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This is very helpful.
Roman. You should write a book on the english. Very interesting lines. Thank you.
After Ba5, b4, Bb6, c5, c6 white does not win a piece.
I know I must be a patz for missing something here but after ...Ba5 in the opening sequence, followed by b4 Bb6, why not simply c5, trapping the bishop and getting it for a pawn?
Great video Roman, enjoyed much!
The English opening rules!
Isn't chess wonderful: Ng1-f3-d2-b1-c3!
Thanks for sharing. I learned there is no rush to develop in closed positions when instead you can maneuver your pieces to better squares. That Nc6, Ne5, Ng6, Nf8, and Ne6 was a good example.
In teresting. He is correct to say that 3.Nd5 in response to 2. Bb4 is controversial. Euwe wrote somewhere that he did not recommend 3.Nd5 because it was premature - I'd need to go back to his writings to see what he based that upon. Not saying that Roman is wrong. It shows that ultimately as a player you have to form your own opinion.
@PowerLevel_9001 - Thank you so much for your contribution. Positional play takes some advanced thinking and time to get used to, but in the end is usually superior to, "BanzaaiiiI!", attacks. Winning percentages are a good rule of thumb regarding the relative success of a given opening, or not. Of course, I'm referring to real chess here and not the luck of bullet play.
@pumpupthevolume247 - If you've never been a fan of the English Opening, that's a shame because it is very potent with some of the highest winning percentages of any opening.
I've never been a fan of the English opening but I do enjoy playing against it as black, so I'll definately be looking forward to your lesson on playing it as black! Great video as always Roman
Thanks for doing this series. I've been wanting to book up on the English and make it part of my repertoire for a while now.
I like the material but find that a lot of time was spent going over unrealistic/bad moves. If intented toward intermediate players like myself I'd rather see a shorter video with more explanation on the better variations. Many times I could see a line was unplayable after a couple moves and was hoping to move on. The material is top notch, much of the video could be invaluable to beginner players and advanced alike.
@chessatore - At the very beginning of the video, Roman says, "This is first video of series on English Opening". So he says this is indeed a series.
Very informative video. Being retired from tournament chess gives Roman a real advantage when it comes to opening videos. He aims to deliver the full truth about a position without holding back some secret analysis for his next match. However, the opening series should be complete to be really useful for amateur members. Of course, we could complete it on our own by studying books but speaking for myself (and arguably 95% of the diamond members) it's just not gonna happen. I love learning chess, but I hate reading chess books. So, here my first formal video topic request: Please make this a complete series about the English. Like Shanklands Caro-Kann video series. I want to watch the series and be ready to play the English against everyone up to FIDE 2300. Thanks & Greets.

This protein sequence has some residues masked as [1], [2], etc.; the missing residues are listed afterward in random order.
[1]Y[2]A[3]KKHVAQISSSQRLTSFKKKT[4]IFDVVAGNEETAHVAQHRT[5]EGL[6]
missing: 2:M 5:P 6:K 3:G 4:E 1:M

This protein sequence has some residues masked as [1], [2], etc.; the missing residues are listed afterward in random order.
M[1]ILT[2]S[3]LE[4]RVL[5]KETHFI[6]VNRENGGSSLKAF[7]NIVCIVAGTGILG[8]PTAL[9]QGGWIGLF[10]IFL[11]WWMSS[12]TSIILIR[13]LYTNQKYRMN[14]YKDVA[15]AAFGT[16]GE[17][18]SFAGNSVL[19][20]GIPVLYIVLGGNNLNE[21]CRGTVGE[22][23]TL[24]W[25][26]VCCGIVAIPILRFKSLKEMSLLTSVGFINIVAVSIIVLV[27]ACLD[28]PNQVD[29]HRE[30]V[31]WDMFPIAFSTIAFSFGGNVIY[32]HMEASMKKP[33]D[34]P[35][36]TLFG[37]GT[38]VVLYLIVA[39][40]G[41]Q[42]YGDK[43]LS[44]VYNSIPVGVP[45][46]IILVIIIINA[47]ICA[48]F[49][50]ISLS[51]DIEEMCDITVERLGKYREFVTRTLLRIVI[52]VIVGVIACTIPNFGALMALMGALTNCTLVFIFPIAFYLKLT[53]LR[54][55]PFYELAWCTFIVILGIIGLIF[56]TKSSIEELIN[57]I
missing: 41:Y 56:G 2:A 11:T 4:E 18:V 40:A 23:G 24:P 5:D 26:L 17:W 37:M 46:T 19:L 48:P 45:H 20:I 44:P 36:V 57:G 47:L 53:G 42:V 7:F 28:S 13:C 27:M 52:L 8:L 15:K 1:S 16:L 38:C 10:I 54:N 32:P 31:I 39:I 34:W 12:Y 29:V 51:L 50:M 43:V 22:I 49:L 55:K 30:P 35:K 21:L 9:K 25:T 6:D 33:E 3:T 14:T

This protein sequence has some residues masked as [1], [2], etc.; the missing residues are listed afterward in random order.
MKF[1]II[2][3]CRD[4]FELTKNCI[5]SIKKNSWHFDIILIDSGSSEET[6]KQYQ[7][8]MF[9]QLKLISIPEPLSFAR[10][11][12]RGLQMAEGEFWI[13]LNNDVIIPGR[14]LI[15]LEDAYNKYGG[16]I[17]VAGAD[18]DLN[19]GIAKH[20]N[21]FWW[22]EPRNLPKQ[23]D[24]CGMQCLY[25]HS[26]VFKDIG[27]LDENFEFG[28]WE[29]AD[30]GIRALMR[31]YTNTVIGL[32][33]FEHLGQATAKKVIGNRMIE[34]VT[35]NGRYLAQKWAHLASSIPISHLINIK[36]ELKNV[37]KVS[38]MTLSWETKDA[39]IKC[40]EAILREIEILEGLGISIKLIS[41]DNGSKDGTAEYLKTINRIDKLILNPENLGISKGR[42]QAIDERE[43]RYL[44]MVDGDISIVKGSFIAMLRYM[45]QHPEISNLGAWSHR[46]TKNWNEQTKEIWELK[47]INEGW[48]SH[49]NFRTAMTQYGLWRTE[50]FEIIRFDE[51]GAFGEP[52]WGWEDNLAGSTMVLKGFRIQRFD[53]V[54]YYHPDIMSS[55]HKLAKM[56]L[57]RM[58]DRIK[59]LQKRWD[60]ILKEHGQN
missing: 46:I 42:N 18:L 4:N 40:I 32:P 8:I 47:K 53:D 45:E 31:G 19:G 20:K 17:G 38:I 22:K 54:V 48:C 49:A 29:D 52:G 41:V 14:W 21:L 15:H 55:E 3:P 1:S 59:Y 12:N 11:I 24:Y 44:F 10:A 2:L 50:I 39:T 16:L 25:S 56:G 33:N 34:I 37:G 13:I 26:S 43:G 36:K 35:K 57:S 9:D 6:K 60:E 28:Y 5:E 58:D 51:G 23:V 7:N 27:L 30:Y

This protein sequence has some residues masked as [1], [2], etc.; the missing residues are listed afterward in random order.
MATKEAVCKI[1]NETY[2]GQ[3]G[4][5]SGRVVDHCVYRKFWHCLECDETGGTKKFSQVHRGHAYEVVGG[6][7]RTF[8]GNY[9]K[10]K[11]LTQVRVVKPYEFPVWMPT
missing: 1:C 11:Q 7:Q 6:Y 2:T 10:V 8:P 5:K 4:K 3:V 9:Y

As Black I always play the King's Indian in response to 1. c4. What do you think about that?
very nice explanation, covering a lot of moves. Keep it up Roman, and thx
by GM Roman Dzindzichashvili
Today Roman tackles a new "opening subject", reviewing the main points behind the 1...e5 English. In classic Dzindzi style, he wastes no time reviewing the bad variations, providing his personal recommendations against each approach for both white and black. He considers this "overview" to be a lead into the critical variations of this modern approach to a classic "cup of tea"!
Intermediate | Advanced
Related: Part 2 »
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GM Roman Dzindzichashvili
GM Dzindzichashvili was once one of the top players in the world. Born in Georgia, his chess first developed in the USSR. While still an International Master, he defeated opponents like Botvinnik and Bronstein before emigrating, first to Israel where he became a Grandmaster, and then to the United States. His accomplishments in the U.S. include two U.S. Championship first places, and one World Open. He has not played actively in tournaments recently, but has become even more famous perhaps in the U.S. for quality instructional materials, in particular chess videos! Roman Dzindzichashvili now teaches chess classes and seminars for Chess.com University. Feel free to contact him for more information!
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